At Bindaas, restaurateur Ashok Bajaj trades the upscale vibe of his Rasika concept for approachable Indian street food. Guests can order a parade of small plates, such as spinach-paneer naan or buns with spiced lamb or seasonal vegetable stew. Kabobs and kathi roll “wraps” can easily act as individual servings for diners who prefer not to share.
9. Founding Farmers DC
Washington, DC 20006
The perpetually busy Founding Farmers has a menu suited for just about every food craving. The options can be truly overwhelming. Start with a shareable flatbread topped with brie and onion jam or prosciutto and fig before moving into comfort food entrees like chicken pot pie, fish and chips and meatloaf. There are burgers and pastas, too, and a separate section of meatless options.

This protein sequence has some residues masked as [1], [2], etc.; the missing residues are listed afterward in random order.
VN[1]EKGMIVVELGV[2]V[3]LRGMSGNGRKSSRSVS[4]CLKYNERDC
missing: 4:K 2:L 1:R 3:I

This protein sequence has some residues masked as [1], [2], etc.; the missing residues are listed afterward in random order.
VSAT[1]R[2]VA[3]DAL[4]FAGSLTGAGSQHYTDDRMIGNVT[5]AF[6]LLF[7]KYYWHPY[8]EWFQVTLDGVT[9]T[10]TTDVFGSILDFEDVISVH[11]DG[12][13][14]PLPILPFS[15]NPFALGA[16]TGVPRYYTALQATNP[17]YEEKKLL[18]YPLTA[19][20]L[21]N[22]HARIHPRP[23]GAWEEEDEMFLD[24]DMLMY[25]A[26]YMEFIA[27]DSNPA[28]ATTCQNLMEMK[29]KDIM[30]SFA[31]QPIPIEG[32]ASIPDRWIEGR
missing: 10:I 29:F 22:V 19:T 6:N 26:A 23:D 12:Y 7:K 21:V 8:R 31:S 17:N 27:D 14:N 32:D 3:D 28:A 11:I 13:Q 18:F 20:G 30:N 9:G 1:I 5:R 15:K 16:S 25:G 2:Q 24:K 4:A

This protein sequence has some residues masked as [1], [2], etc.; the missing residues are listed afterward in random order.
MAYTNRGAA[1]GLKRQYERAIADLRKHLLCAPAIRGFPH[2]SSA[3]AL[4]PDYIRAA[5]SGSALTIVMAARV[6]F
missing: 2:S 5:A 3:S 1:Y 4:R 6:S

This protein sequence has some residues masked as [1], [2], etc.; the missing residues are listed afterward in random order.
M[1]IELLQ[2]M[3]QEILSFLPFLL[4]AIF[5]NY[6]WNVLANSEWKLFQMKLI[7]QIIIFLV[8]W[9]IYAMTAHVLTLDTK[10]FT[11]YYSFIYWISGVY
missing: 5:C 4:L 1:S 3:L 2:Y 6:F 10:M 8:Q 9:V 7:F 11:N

10. Wiseguy Pizza
Washington, DC 20052
Fans of New York-style pizza in D.C. swear by the pies at Wiseguy. The thin crust, foldable slices are cut from 18-inch pies and come with a variety of toppings. Try the Chicken Parmesan or the Whitestone, a cheesy combination with a roasted garlic base. Traditionalists will always find cheese and pepperoni ready to go, too. Whole pizzas can be made to order – just be prepared to wait a while if it’s during peak hours.
Kennedy Center show patrons and Watergate hotel guests are sure to appreciate this sophisticated dining spot, which is open every night until 11 p.m. The dinner menu is a la carte and focuses on upscale American cuisines like Maine lobster risotto or fried chicken breast. A few high-end steaks are available, too. Lunch and weekend brunch are both options, as is grabbing a snack and a seasonal cocktail at the adjacent bar. Eater’s learned a hunt is still on for a new head chef.